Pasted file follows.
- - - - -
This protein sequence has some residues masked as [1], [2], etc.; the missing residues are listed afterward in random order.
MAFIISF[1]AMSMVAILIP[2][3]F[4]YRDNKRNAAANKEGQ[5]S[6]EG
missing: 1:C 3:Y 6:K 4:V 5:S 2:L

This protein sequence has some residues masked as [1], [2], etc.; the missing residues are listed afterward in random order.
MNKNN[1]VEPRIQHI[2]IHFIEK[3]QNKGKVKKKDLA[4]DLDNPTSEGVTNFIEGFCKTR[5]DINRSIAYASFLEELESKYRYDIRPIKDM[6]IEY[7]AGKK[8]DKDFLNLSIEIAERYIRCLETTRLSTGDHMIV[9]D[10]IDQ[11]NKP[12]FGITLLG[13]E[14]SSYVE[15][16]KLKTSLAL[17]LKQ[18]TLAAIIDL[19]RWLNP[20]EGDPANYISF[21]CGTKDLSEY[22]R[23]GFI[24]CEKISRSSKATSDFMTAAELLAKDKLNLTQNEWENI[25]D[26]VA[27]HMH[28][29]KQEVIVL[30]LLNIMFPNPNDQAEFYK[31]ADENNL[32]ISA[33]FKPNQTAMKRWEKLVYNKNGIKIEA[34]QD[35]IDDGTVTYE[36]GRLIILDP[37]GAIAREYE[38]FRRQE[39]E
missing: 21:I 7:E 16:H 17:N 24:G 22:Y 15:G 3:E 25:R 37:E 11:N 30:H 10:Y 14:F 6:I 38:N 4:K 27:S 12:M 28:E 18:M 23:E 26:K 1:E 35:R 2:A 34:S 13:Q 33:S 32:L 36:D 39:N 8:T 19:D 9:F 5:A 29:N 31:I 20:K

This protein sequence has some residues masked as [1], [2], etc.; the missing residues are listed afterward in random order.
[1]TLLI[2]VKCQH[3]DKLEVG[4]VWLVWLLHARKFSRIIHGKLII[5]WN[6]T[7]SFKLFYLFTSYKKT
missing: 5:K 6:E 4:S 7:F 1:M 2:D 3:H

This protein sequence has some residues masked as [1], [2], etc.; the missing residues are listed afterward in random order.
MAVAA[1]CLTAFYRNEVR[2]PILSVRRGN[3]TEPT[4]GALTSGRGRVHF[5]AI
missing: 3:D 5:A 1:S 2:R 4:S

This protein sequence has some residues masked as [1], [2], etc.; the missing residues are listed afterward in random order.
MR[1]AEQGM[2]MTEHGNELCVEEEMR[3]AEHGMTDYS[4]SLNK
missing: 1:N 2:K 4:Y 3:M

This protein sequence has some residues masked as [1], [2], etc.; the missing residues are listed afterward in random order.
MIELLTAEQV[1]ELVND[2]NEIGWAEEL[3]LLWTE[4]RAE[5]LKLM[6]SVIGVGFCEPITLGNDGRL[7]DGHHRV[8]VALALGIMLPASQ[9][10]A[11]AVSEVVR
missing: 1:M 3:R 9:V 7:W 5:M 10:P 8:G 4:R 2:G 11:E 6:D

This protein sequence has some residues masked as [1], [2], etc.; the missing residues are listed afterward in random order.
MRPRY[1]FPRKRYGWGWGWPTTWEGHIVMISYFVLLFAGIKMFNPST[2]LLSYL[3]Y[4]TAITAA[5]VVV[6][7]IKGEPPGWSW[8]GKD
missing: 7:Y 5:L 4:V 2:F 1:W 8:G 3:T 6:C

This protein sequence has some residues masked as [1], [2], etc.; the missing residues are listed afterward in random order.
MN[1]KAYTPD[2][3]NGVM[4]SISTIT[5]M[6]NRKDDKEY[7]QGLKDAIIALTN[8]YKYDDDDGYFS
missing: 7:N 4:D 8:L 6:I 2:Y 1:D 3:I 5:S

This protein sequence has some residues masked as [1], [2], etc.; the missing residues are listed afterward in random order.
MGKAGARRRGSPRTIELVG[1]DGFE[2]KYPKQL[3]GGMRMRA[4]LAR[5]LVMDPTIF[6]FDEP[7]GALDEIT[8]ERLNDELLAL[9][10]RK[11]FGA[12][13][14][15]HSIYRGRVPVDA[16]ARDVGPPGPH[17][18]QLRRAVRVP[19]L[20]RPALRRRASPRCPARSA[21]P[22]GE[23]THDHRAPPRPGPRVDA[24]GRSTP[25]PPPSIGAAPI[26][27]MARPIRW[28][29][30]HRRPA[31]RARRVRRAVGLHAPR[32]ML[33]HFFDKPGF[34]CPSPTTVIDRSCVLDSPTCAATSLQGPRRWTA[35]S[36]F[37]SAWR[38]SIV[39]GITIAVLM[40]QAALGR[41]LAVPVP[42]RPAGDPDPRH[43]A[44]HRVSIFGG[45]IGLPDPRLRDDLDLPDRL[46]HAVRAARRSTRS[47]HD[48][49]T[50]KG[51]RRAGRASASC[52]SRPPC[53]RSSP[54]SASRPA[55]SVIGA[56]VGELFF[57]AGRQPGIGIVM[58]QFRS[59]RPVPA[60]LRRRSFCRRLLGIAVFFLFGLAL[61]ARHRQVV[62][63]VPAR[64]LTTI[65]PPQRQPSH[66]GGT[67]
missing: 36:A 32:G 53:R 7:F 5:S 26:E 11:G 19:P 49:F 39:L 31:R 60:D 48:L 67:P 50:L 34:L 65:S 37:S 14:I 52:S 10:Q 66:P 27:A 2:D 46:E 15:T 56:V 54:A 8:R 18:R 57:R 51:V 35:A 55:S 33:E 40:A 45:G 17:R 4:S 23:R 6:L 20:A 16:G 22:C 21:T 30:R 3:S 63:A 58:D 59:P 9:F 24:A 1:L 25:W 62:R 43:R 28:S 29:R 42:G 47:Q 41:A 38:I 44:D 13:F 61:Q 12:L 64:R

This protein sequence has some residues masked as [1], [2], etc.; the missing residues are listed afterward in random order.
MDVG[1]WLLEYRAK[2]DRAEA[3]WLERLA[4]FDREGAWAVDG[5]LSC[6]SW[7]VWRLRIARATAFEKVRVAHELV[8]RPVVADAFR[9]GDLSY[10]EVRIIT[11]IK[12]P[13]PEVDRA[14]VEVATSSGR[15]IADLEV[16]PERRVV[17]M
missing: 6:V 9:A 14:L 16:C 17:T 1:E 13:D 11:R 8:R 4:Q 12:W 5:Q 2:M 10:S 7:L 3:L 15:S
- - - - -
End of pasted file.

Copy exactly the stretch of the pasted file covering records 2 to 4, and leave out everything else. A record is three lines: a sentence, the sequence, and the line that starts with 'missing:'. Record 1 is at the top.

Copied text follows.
This protein sequence has some residues masked as [1], [2], etc.; the missing residues are listed afterward in random order.
MNKNN[1]VEPRIQHI[2]IHFIEK[3]QNKGKVKKKDLA[4]DLDNPTSEGVTNFIEGFCKTR[5]DINRSIAYASFLEELESKYRYDIRPIKDM[6]IEY[7]AGKK[8]DKDFLNLSIEIAERYIRCLETTRLSTGDHMIV[9]D[10]IDQ[11]NKP[12]FGITLLG[13]E[14]SSYVE[15][16]KLKTSLAL[17]LKQ[18]TLAAIIDL[19]RWLNP[20]EGDPANYISF[21]CGTKDLSEY[22]R[23]GFI[24]CEKISRSSKATSDFMTAAELLAKDKLNLTQNEWENI[25]D[26]VA[27]HMH[28][29]KQEVIVL[30]LLNIMFPNPNDQAEFYK[31]ADENNL[32]ISA[33]FKPNQTAMKRWEKLVYNKNGIKIEA[34]QD[35]IDDGTVTYE[36]GRLIILDP[37]GAIAREYE[38]FRRQE[39]E
missing: 21:I 7:E 16:H 17:N 24:G 22:Y 15:G 3:E 25:R 37:E 11:N 30:H 10:Y 14:F 6:I 38:N 4:K 27:S 12:M 28:E 18:M 23:E 26:K 1:E 35:R 2:A 34:S 13:Q 33:S 32:L 36:D 39:N 8:T 19:D 9:F 5:A 29:N 31:I 20:K

This protein sequence has some residues masked as [1], [2], etc.; the missing residues are listed afterward in random order.
[1]TLLI[2]VKCQH[3]DKLEVG[4]VWLVWLLHARKFSRIIHGKLII[5]WN[6]T[7]SFKLFYLFTSYKKT
missing: 5:K 6:E 4:S 7:F 1:M 2:D 3:H

This protein sequence has some residues masked as [1], [2], etc.; the missing residues are listed afterward in random order.
MAVAA[1]CLTAFYRNEVR[2]PILSVRRGN[3]TEPT[4]GALTSGRGRVHF[5]AI
missing: 3:D 5:A 1:S 2:R 4:S